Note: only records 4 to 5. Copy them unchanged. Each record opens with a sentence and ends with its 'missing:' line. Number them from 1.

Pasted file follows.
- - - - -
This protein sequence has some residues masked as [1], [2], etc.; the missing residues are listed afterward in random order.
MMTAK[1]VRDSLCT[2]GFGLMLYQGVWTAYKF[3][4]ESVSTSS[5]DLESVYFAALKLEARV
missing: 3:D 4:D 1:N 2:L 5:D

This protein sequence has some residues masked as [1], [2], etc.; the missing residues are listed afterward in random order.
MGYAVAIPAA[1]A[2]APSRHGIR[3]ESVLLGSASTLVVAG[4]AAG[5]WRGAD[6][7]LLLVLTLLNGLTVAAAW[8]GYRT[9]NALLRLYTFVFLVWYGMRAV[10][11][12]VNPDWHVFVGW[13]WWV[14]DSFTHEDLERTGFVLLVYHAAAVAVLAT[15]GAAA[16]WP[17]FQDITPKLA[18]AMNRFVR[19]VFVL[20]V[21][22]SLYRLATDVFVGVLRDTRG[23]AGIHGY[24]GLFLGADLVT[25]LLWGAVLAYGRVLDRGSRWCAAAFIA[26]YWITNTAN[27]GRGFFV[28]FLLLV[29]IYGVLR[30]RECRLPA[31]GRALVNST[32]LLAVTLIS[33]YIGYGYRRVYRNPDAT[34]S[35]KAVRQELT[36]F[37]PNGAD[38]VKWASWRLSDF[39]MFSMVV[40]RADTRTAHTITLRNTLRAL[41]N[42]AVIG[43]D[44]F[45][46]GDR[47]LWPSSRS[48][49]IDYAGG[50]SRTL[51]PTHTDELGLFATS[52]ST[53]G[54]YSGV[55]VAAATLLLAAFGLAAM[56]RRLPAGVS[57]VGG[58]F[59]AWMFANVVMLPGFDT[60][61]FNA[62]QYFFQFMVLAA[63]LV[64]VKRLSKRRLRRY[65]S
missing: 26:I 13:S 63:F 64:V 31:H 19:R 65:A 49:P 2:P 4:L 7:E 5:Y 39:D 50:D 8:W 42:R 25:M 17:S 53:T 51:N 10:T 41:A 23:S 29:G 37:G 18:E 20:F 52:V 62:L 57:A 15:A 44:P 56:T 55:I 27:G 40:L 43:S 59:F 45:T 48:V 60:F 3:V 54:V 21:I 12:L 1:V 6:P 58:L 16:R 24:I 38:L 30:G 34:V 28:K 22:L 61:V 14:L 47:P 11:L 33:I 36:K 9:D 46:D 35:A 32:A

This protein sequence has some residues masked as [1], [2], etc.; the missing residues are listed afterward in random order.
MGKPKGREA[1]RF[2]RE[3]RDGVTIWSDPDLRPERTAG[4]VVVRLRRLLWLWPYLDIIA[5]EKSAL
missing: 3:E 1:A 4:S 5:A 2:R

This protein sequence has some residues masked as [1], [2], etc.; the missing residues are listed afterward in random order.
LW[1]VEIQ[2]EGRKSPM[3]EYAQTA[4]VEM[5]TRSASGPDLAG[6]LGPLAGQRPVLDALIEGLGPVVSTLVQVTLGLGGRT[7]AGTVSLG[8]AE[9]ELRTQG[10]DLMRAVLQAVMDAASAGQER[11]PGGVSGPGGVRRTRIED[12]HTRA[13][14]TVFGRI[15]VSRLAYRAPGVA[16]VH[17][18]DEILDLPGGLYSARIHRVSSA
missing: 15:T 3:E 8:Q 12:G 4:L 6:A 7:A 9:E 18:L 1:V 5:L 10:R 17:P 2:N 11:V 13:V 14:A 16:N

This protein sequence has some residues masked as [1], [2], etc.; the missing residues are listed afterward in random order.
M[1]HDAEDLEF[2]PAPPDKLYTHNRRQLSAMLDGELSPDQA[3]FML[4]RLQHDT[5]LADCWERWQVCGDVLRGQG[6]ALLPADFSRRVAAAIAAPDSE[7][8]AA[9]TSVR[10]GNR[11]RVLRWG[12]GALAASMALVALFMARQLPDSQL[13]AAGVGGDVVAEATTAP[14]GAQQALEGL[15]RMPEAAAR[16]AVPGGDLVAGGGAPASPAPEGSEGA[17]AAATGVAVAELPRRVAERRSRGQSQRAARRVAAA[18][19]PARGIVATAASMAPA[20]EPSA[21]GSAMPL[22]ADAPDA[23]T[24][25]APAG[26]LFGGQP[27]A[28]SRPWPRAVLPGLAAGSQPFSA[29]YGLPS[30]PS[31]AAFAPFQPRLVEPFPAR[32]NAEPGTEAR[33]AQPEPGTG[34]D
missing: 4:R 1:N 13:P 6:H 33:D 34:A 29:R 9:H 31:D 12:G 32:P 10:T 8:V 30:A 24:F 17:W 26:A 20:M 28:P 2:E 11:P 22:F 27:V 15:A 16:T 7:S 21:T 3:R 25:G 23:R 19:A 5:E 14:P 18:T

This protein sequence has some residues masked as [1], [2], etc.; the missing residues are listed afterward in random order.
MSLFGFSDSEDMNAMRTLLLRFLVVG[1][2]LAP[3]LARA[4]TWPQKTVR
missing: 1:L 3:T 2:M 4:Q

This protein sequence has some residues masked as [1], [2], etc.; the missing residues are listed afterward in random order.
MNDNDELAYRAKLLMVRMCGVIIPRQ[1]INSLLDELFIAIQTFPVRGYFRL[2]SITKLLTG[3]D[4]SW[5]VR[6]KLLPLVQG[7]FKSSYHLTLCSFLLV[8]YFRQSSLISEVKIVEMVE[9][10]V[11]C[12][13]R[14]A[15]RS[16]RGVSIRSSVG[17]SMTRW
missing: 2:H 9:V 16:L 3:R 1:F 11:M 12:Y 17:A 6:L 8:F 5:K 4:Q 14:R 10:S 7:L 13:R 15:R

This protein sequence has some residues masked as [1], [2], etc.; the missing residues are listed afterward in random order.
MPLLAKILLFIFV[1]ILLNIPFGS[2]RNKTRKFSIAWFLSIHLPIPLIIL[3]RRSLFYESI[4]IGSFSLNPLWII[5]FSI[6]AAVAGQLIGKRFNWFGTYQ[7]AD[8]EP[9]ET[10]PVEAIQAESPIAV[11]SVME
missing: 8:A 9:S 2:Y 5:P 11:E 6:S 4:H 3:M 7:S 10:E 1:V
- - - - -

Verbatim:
This protein sequence has some residues masked as [1], [2], etc.; the missing residues are listed afterward in random order.
LW[1]VEIQ[2]EGRKSPM[3]EYAQTA[4]VEM[5]TRSASGPDLAG[6]LGPLAGQRPVLDALIEGLGPVVSTLVQVTLGLGGRT[7]AGTVSLG[8]AE[9]ELRTQG[10]DLMRAVLQAVMDAASAGQER[11]PGGVSGPGGVRRTRIED[12]HTRA[13][14]TVFGRI[15]VSRLAYRAPGVA[16]VH[17][18]DEILDLPGGLYSARIHRVSSA
missing: 15:T 3:E 8:Q 12:G 4:L 6:A 7:A 9:E 18:L 1:V 5:L 10:R 17:P 2:N 11:V 13:V 14:A 16:N

This protein sequence has some residues masked as [1], [2], etc.; the missing residues are listed afterward in random order.
M[1]HDAEDLEF[2]PAPPDKLYTHNRRQLSAMLDGELSPDQA[3]FML[4]RLQHDT[5]LADCWERWQVCGDVLRGQG[6]ALLPADFSRRVAAAIAAPDSE[7][8]AA[9]TSVR[10]GNR[11]RVLRWG[12]GALAASMALVALFMARQLPDSQL[13]AAGVGGDVVAEATTAP[14]GAQQALEGL[15]RMPEAAAR[16]AVPGGDLVAGGGAPASPAPEGSEGA[17]AAATGVAVAELPRRVAERRSRGQSQRAARRVAAA[18][19]PARGIVATAASMAPA[20]EPSA[21]GSAMPL[22]ADAPDA[23]T[24][25]APAG[26]LFGGQP[27]A[28]SRPWPRAVLPGLAAGSQPFSA[29]YGLPS[30]PS[31]AAFAPFQPRLVEPFPAR[32]NAEPGTEAR[33]AQPEPGTG[34]D
missing: 4:R 1:N 13:P 6:H 33:D 34:A 29:R 9:H 31:D 12:G 32:P 10:T 8:V 30:A 24:F 17:W 26:A 20:M 28:P 2:E 11:P 22:F 27:V 15:A 16:T 7:S 21:T 3:R 25:G 23:R 19:A 5:E 14:P 18:T